The results of three studies of the effects of pregabalin in the treatment of GAD have been published. Pregabalin is a lipophilic GABA analogue that was originally developed as an AED.32 It is about 3–10 times more potent than gabapentin in AED activity, and it has recently been shown to be effective against neuropathic pain and GAD. Rickels and colleagues19 studied 455 patients with GAD in a randomized, double-blind trial of three doses of pregabalin compared to alprazolam and placebo. Anxiolytic efficacy was evaluated with the Hamilton Rating Scale for Anxiety (HAM-A). Pregabalin at 300, 450, or 600 mg/day and alprazolam 1.5 mg/day produced significantly greater reductions in HAM-A scores than placebo. The onset of the antianxiety effect of pregabalin was fast, with improvement seen within 1 week of starting treatment. Pregabalin and the SNRI venlafaxine were compared to placebo in a randomized, double-blind study of 426 patients.20 Pregabalin 400 or 600 mg/day or venlafaxine 75 mg/day were significantly superior to placebo in reducing symptoms of GAD as measured by the HAM-A. As was true in the Rickels study, no dose response to pregabalin was seen in the dose range tested.

Pande and colleagues21 have recently reported the results of a comparison of pregabalin 150 or 600 mg/day to lorazepam 6 mg/day or placebo in 276 patients with GAD. Both doses of pregabalin and lorazepam resulted in significantly greater reductions in HAM-A scores compared to placebo over the 4-week study. The most common adverse events for both active treatments were somnolence and dizziness. No withdrawal syndrome was seen when pregabalin was tapered over 1 week at the end of the study. Other adverse effects associated with pregabalin include ataxia and headache, which are mild-to-moderate in severity, and transient.32 The results of these studies suggest that pregabalin is an effective treatment for GAD.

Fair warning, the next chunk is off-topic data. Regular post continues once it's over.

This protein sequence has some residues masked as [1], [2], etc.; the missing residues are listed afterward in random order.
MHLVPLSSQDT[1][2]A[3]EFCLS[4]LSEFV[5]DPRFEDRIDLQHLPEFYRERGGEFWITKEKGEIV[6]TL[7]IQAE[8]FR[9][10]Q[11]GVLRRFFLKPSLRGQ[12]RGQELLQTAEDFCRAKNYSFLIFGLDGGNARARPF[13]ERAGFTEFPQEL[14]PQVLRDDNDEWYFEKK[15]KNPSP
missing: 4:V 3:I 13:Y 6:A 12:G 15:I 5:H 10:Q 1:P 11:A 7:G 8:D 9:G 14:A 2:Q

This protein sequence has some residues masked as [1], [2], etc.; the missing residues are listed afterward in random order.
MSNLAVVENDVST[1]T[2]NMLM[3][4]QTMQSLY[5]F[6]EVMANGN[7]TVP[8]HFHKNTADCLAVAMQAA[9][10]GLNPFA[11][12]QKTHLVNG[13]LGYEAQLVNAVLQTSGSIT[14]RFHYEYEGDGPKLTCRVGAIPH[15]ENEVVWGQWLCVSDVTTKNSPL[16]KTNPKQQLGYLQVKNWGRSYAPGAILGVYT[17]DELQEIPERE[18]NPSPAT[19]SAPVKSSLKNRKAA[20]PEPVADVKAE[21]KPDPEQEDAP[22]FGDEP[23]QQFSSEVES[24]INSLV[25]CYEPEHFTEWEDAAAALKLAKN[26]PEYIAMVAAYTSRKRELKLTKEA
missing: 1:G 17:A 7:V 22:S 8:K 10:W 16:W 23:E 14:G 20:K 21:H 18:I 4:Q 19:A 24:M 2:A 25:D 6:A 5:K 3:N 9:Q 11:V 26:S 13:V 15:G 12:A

Levetiracetam


A single case report describes the use of levetiracetam added to a regimen of the SSRI citalopram, in a 42-year-old female suffering from GAD.33 Levetiracetam 250 mg/day reduced anxiety within 4 or 5 days, and the beneficial effect improved and persisted for over 6 months.

Tiagabine


Tiagabine, an inhibitor of GABA reuptake, was used to treat 18 patients with GAD in an open-label study (10 mg/day). The patients showed a significant improvement of anxiety symptoms as indicated by decreased HAM-A scores.34 In a similar study, tiagabine was evaluated for use in 10 case patients refractory to conventional antianxiety medications.35 All patients were described as “much” or “very much” improved after
4 weeks of treatment.

Social Anxiety Disorder

SAD, also known as social phobia, is a common anxiety disorder in which subjects are unusually fearful of social interactions and are particularly concerned that their actions might cause embarrassment or humiliation.36 The fear can be overwhelming and interfere with school, work, and other ordinary activities. SAD is a surprisingly common anxiety disorder. Using the Diagnostic and Statistical Manual of Mental Disorders, Third Edition-Revised (DSM-III-R)37 criteria, the 1-year prevalence was estimated to be about 8% and the lifetime prevalence about 13%.24 The onset of SAD is usually in childhood or young adulthood, and it occurs about twice as frequently in women as in men.38

Typical symptoms of SAD include increased sweating, tremor, blushing, dry mouth, hypertension, and tachycardia.36 The causes of SAD are unknown, but there is strong evidence of a biological component, such as heritability, abnormalities in neurotransmitter receptor density, and efficacy of medications used to treat SAD.36 Other anxiety disorders often comorbid with SAD include depression and alcohol abuse.36,39